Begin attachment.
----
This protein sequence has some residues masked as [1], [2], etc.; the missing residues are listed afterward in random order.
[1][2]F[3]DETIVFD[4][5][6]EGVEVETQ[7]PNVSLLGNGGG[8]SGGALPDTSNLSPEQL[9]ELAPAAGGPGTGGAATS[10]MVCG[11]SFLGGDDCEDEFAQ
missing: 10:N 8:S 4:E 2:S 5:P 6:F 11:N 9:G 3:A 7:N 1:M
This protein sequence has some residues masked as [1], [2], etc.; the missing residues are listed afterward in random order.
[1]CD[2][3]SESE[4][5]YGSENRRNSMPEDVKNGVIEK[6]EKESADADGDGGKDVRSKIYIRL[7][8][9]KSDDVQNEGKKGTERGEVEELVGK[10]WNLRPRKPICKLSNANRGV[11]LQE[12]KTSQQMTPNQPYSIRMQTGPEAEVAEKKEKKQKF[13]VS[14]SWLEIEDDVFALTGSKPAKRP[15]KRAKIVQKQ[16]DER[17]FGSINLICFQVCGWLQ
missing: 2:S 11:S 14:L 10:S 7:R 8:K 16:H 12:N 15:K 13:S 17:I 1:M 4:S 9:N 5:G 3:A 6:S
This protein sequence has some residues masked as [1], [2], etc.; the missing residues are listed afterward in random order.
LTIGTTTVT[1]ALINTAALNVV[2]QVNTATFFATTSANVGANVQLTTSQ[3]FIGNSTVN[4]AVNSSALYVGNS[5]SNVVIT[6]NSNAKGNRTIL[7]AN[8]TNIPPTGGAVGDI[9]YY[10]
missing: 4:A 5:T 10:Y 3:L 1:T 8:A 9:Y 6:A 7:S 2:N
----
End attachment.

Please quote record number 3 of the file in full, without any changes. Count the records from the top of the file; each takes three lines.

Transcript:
This protein sequence has some residues masked as [1], [2], etc.; the missing residues are listed afterward in random order.
LTIGTTTVT[1]ALINTAALNVV[2]QVNTATFFATTSANVGANVQLTTSQ[3]FIGNSTVN[4]AVNSSALYVGNS[5]SNVVIT[6]NSNAKGNRTIL[7]AN[8]TNIPPTGGAVGDI[9]YY[10]
missing: 4:A 5:T 10:Y 3:L 1:T 8:A 9:Y 6:A 7:S 2:N